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Richard Griffith
Confederate General


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Mexican War April 25, 1846--February 2, 1848

Brigadier-General Richard Griffith was at the beginning of the war treasurer of the State of Mississippi. At the first call of his State he responded "ready," and as colonel of the Twelfth Mississippi went to Virginia. In November, 1861, he was commissioned brigadier-general and ordered to report to Gen. J. E. Johnston for duty with the brigade previously commanded by Gen. Charles Clark, who had been transferred to another field. A greater part of 1861 he was in the vicinity of Leesburg. When the campaign of 1862 began in Virginia the Confederate army was led by General Johnston to the peninsula in order to check McClellan's advance upon Richmond. There was much maneuvering, and some skirmishing and battles between portions of the armies. At Seven Pines Griffith's command was present and ready for action and under fire of the enemy, but not actively engaged. But during the Seven Days of battle around Richmond every command was put upon its mettle. General Griffith's brigade was at that time in the division of General Magruder, who during the decisive battle of June 27th at Gaines' Mill by his skillful management kept the far larger part of the Union army at bay while Lee overwhelmed the weaker portion. During the next day he continued in front of the enemy watching his every movement. On Sunday morning it was evident that McClellan was making for the James. The whole army started in pursuit. When Magruder reached Fair Oaks station he found the enemy's lines in that vicinity, which had been evacuated, in possession of a part of Kershaw's brigade, the remainder of his own command being then on the march. He ordered Major-General McLaws to consolidate Kershaw's brigade and place it on the right of the railroad, and as the other brigade of General McLaws did not arrive for some time, Magruder ordered two regiments of Griffith's advance brigade to take post in reserve, also on the fight of the railroad, so as to support Kershaw's brigade, leaving the Williamsburg road still farther on the right unoccupied and open for Huger. He then formed the other two regiments of Griffith's brigade on the left of General Kershaw, their right resting on the railroad. Brigadier-General Cobb's command, which marched in rear of Griffith's, was, as soon as it arrived, formed on the left of these two regiments, two of his own being kept in reserve. The enemy, having ascertained Magruder's position, opened a brisk artillery fire upon the Confederates, wounding the gallant General Griffith so severely that he died the next day. Thus, at Savage station, fell this noble son of Mississippi on the threshold of what promised to be a brilliant career.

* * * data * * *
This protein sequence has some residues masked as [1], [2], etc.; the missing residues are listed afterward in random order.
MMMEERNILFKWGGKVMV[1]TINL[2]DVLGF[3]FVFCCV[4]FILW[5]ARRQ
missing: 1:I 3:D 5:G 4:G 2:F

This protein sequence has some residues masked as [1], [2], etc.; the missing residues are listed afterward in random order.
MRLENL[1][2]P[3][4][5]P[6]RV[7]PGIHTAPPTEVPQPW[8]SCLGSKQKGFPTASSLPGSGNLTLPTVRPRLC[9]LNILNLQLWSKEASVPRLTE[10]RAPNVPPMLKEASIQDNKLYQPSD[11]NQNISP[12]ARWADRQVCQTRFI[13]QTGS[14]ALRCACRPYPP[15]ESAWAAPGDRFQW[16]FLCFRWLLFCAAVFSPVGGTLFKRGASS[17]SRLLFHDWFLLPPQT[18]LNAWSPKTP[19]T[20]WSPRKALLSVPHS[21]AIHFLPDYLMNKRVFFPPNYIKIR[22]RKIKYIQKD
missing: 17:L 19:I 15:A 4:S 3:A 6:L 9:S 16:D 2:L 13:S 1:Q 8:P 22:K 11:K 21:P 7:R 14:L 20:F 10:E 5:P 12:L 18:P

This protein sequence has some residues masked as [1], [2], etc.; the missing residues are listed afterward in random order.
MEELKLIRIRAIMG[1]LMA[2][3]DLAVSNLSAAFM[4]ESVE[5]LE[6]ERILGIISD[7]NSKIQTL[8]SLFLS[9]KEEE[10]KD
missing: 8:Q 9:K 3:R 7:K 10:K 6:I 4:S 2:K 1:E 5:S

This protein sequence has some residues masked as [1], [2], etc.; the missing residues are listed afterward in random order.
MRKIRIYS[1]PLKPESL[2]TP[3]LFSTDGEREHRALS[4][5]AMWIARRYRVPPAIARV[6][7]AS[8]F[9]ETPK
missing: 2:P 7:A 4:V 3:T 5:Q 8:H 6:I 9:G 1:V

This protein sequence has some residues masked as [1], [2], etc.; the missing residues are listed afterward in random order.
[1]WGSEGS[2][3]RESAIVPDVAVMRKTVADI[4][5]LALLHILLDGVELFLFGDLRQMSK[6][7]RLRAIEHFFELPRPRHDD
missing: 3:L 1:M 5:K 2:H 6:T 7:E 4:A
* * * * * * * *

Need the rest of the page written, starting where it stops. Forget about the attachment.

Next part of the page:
Confederate Military History
Side Confederate
State Mississippi
Born January 11, 1814
Philadelphia, Pennsylvania
Died June 29, 1862
Richmond, Virginia
Buried Greenwood Cemetery
Jackson, Mississippi

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